I really do like Aesthemos, a newly constructed self-report measure for aesthetic feelings about a work of art. The authors, mostly European (no surprise), published an extensive report on PLOS about their development of this instrument, the Aesthetic Emotion Scale (see: http://journals.plos.org/plosone/article?id=10.1371/journal.pone.0178899). They reviewed much of the literature on this topic and then gathered questionnaire items from other questionaires and some theoretical considerations, then tested the items to find which ones were most valid and tapped into what they thought was pertinent. This is a brilliant, rigorous and important piece of work, no small undertaking, and one that will help move our understanding forward.
They came up with questions assessing an art consumer’s responses (what word would be better here? Art appreciators?) in several areas: A) Prototypical Aesthetic emotions, e.g., feelings of beauty, fascination, being moved, awe; B) Pleasing emotions, e.g., joy, humor, vitality, energy; C) Epistemic emotions, e.g., surprise, interest, challenge and insight; and D) Negative emotions, e.g., ugly, bored, confused. They worked hard to develop an instrument that could be used across many types of art, visual, dance, music, literary, etc., and that was manageable, i.e., not too long or difficult for ease of administration.
These areas and the specific questions are quite interesting and I am sure I will write more about them later, but for now I want to note what a great literature review they offer, what a cogent theoretical basis for their analysis they have, and one place where I think they could learn from Susanne Langer (you knew that was coming, right?).
Oh, to be young and a library rat (analogous to gym rat) again. One of the great joys in my earlier life was to find a good article or book and then immerse myself in the stacks reading select items from the reference list. Being distant from academic pursuits I must find sources wherever I can these days as I work the farm, and I did not know about many of the journals and books they cite. I had better get busy over the winter when my farm task list shrinks and read about emotion and empathy in aesthetic experience, reactive and reflective models thereof, the pleasures of the mind and sense-making, and how this all relates to our sense of beauty. Lovely, isn’t it?
The first sentence of the abstract says much about their theoretical approach: “Aesthetic perception and judgment are not merely cognitive processes, but also involve feeling”. I knew this was going to be a great read. The introduction starts, “How does beauty feel? The notion that aesthetic appeal is more felt than known has a substantial tradition in philosophical aesthetics.” My variegated readings in psychology, philosophy, and neuroscience suggest that such a tradition has not carried forward very far into aesthetics as a biological phenomena, though the authors here have found some. Indeed, their development of Aesthemos is intended to facilitate the inclusion of a consumer’s emotional responses to art into more experimental paradigms, and that is very exciting.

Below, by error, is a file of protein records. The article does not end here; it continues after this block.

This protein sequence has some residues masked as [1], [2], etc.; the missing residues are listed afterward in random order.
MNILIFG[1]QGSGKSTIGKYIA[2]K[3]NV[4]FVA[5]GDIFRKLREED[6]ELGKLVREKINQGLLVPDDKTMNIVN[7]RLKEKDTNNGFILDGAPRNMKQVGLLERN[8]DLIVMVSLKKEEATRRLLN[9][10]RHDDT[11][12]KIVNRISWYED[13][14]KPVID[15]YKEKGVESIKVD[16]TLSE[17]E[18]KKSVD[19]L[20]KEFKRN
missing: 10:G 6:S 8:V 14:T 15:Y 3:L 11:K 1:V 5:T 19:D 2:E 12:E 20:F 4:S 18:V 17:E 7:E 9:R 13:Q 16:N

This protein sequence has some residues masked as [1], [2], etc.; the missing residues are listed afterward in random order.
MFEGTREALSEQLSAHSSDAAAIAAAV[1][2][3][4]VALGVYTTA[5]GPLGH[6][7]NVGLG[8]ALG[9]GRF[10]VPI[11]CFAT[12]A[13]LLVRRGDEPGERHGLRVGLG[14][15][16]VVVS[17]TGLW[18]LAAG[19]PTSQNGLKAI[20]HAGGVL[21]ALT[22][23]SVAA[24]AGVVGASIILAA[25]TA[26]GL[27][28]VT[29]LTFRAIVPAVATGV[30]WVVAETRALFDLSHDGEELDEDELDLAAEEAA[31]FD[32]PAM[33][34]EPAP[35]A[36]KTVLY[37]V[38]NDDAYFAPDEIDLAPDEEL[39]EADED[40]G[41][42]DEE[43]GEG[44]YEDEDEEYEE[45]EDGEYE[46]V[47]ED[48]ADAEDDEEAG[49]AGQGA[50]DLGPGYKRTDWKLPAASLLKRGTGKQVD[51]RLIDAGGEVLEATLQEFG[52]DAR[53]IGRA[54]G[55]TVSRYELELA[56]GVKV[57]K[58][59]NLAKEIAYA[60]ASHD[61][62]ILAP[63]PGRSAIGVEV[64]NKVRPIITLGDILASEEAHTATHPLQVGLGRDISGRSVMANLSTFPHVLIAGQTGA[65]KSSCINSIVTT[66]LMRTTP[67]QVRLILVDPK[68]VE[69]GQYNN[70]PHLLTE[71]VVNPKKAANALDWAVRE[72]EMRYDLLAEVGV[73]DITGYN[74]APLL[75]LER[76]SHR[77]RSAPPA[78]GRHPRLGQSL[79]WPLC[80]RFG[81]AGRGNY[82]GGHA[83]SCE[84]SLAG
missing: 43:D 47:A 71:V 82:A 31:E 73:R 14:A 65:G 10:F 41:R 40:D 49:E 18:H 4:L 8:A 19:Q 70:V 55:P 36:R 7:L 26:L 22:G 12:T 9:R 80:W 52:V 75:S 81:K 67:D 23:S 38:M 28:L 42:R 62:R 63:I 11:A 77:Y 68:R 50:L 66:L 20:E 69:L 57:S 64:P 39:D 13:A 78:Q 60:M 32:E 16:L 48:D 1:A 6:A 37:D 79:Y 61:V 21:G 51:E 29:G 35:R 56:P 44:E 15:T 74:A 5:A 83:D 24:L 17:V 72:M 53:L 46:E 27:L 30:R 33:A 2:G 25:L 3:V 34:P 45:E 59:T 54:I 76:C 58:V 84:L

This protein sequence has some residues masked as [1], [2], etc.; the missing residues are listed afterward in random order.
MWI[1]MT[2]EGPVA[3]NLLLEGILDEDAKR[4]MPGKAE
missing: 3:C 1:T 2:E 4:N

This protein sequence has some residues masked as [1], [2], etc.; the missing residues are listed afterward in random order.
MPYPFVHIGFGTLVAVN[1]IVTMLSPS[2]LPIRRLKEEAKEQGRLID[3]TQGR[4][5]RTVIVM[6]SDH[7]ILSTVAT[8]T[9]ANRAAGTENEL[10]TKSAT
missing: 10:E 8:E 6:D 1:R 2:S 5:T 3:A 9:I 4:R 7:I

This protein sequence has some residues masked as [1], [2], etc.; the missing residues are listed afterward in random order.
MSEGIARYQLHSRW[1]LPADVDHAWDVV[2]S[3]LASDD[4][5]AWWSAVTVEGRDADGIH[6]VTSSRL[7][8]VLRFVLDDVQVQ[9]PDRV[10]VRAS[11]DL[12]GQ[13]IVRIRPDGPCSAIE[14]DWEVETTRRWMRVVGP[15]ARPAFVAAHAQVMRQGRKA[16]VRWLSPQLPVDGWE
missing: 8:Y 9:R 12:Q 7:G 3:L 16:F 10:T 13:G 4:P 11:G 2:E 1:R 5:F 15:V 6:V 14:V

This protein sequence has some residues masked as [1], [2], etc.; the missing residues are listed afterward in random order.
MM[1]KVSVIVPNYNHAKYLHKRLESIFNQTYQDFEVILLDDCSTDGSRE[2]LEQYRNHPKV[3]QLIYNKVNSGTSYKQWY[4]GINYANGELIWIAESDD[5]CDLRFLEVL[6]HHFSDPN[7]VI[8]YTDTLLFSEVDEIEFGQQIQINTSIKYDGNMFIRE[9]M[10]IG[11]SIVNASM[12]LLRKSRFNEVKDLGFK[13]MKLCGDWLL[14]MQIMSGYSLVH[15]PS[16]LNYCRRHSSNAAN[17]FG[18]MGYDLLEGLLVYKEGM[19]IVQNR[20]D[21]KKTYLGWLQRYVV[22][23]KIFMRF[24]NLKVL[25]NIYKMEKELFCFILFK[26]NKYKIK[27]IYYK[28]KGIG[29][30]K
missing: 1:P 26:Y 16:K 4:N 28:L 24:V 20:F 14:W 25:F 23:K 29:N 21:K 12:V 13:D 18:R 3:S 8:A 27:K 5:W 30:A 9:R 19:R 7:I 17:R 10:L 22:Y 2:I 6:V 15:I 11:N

Reflecting on this article I realized two things. First, that Aesthemos and the theory underlying its development is based upon art appreciation and not art creation, and that the emotional processes serving artistic creation are bound to be very different and more difficult to understand. This is natural because the response of the art consumer is much more amenable to study than is the creative intuition of the artist inspiring the work and its crafting thereafter. How to study that is a challenge for the future (probably, but we should keep it in mind).
Second, Aesthemos is based upon emotions and feelings as a counter-balance to more cognitive approaches, but it still relies on a vocabulary from those latter restrictive ones. Here is where Langer can help with the discussion. Aesthemos found one area of emotional response the authors noted as ‘epistemic’, i.e., “emotions that have been connected to the search for meaning and insight”. They rightly point out that art is not utilitarian; it is not a means to accomplish an end (unless you count symbolic communication and the sharing of vital experience as the goal) but is more of an end in itself. The essential importance of art is its symbolic communication of the artist’s experience, necessarily personal, somehow intimately parsed from the self’s vital life that then inspires the creation of the art work.
The problem with “meaning and insight” is that these terms are loaded with other philosophical, psychological and religious connotations. We gain meaning and insight into how our life has progressed and how we want to live it into the future in many ways, not all of them aesthetically based. Plus, the label of ‘epistemic’ and use of the word ‘meaning’ comes from the discursive realm of knowledge as more or less logically abstract and impersonal (like declarative memory more than episodic) and to this old linguist, that relies on the deep and surface structures of language because meaning there is a conventionalized and internalized system of sematic units expressed by and recoverable through syntactic transformations between deep and surface.